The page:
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Jenny
Jenny, Solicitor
Category: Law
Satisfied Customers: 6307
Experience:  Qualified Solicitor specialising in Employment Law and general legal matters. Please start your question For Jenny Only
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In 2007 I moved from my flat into a caravan so I did not have

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in 2007 I moved from my flat into a caravan so I did not have enough room for my china cabinet with my nao ornaments, my daughter took it all to her house, 2009 I moved into a flat would have had room but flat was damp so I did not want the cabinet ruined, but I had said to my daughter I would like it all back twice in fact, but she told me possession is 9 tenths of the law ? I have now moved into a large flat and would like my items back .
I know 8 yrs have passed but when she agreed to take it home I never said it was hers to keep We didnt have a contract or anything after all she is my daughter I do not want to take her to court please can someone help me with this problem I need genuine sensible advice
Submitted: 1 year ago.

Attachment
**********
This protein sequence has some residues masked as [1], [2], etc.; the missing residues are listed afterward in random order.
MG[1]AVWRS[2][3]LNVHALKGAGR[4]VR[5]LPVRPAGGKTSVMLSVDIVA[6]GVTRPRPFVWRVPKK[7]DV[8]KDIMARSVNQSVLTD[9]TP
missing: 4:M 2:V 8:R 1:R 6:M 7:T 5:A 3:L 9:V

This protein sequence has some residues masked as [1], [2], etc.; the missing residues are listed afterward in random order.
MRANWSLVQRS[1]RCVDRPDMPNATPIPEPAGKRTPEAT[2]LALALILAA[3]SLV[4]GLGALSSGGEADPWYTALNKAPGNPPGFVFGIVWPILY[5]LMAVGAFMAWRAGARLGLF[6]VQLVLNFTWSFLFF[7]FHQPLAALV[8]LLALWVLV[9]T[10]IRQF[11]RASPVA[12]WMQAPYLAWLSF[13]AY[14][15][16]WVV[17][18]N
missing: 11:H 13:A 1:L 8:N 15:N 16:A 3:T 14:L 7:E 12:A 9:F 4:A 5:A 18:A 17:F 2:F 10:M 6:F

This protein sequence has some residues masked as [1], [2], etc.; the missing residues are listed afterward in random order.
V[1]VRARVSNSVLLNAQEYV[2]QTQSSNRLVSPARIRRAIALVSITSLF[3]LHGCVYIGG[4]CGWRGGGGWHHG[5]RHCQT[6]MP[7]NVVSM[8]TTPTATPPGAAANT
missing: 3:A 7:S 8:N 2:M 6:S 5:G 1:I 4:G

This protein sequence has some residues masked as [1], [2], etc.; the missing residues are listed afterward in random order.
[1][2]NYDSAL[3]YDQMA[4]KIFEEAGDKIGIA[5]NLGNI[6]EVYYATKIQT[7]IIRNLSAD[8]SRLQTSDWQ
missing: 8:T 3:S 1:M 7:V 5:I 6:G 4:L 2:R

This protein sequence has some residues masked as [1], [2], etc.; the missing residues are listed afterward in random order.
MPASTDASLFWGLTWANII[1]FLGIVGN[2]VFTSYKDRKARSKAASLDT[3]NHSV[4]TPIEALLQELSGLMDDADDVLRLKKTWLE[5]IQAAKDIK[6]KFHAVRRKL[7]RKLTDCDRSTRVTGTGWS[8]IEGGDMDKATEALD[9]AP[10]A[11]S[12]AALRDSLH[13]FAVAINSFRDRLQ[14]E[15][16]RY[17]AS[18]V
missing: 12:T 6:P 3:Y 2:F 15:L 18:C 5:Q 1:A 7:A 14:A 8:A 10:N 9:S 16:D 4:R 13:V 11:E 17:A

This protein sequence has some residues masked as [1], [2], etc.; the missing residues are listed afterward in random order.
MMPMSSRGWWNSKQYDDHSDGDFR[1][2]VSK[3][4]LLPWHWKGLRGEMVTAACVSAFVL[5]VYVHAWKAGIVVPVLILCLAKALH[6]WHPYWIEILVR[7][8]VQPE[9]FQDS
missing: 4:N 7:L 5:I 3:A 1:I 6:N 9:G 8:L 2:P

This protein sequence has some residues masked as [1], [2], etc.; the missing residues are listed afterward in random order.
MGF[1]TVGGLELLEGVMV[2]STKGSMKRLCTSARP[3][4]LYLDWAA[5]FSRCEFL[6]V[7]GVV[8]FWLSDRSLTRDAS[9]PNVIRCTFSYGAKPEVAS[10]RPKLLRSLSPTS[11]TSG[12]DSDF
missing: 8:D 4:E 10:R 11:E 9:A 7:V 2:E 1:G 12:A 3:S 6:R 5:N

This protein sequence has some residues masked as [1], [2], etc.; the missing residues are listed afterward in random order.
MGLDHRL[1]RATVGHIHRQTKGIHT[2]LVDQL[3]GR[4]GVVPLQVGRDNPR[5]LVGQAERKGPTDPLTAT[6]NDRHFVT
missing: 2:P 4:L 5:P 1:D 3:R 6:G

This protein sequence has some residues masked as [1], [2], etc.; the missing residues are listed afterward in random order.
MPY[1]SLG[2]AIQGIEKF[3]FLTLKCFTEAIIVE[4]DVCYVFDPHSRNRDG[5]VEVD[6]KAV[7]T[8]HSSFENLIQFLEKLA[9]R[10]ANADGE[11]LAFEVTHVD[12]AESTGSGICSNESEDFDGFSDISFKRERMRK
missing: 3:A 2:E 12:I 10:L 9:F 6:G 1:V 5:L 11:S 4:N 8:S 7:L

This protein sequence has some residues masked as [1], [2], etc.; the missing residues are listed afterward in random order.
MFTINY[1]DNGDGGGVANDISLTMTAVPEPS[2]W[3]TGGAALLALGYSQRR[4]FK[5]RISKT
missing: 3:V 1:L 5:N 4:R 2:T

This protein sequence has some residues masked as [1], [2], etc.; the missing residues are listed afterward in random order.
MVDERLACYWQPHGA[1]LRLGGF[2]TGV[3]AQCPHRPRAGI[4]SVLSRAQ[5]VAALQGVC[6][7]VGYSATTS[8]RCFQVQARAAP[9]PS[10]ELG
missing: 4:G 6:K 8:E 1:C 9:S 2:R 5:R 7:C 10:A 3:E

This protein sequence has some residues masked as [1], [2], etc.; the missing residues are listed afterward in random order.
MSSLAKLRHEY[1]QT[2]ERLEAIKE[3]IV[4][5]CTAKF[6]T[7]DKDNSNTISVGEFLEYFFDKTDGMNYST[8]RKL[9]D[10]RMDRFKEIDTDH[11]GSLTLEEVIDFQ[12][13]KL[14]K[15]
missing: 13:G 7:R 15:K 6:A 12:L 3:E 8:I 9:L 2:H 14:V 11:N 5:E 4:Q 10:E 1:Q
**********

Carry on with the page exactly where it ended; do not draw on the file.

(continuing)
Category: Law
Expert:  Jenny replied 1 year ago.
Hello Linda, my name is ***** ***** I am happy to help you today. Does your daughter agree with your version of events, that is that this was a loan until you could take the cabinet back, rather than a gift?
Customer: replied 1 year ago.
yes because of the contents of cabinet, some I had bought myself and some were presents and she knows how much they mean to me but is it right about 9 tenths of the law
Expert:  Jenny replied 1 year ago.
Well it is correct in that if she physically has the cabinet in her possession it is harder for you to get it back even if legally it is yours unless you are prepared to physically remove it from her property (which I am sure is not your ideal solution). It is a tricky situation as, as you have stated you do not want to take her to court. Legally the cabinet belongs to you and she should return it. You can appeal to her on that basis. If she does refuse to return it then legally your only real option would be to bring a court case against her on the basis that it belongs to her not you and she is in breach of agreement for refusing to return it to you. It doesn't matter that there is no written agreement, the court will take oral evidence from both of you and (unless she is prepared to lie) will order her to return it to you. If she does lie then they will decide which version of events they prefer. I would suggest you explain this to her and appeal to her better nature and say that the last thing you want is to bring a claim or for your relationship to completely break down as a result of this and ask her to see sense. I really hope you can sort this out. If you have any further questions about this please do ask.
Expert:  Jenny replied 1 year ago.
sorry i've just noticed a typo in my answer. It should you can bring a case on the basis 'it belongs to you and not to her'.
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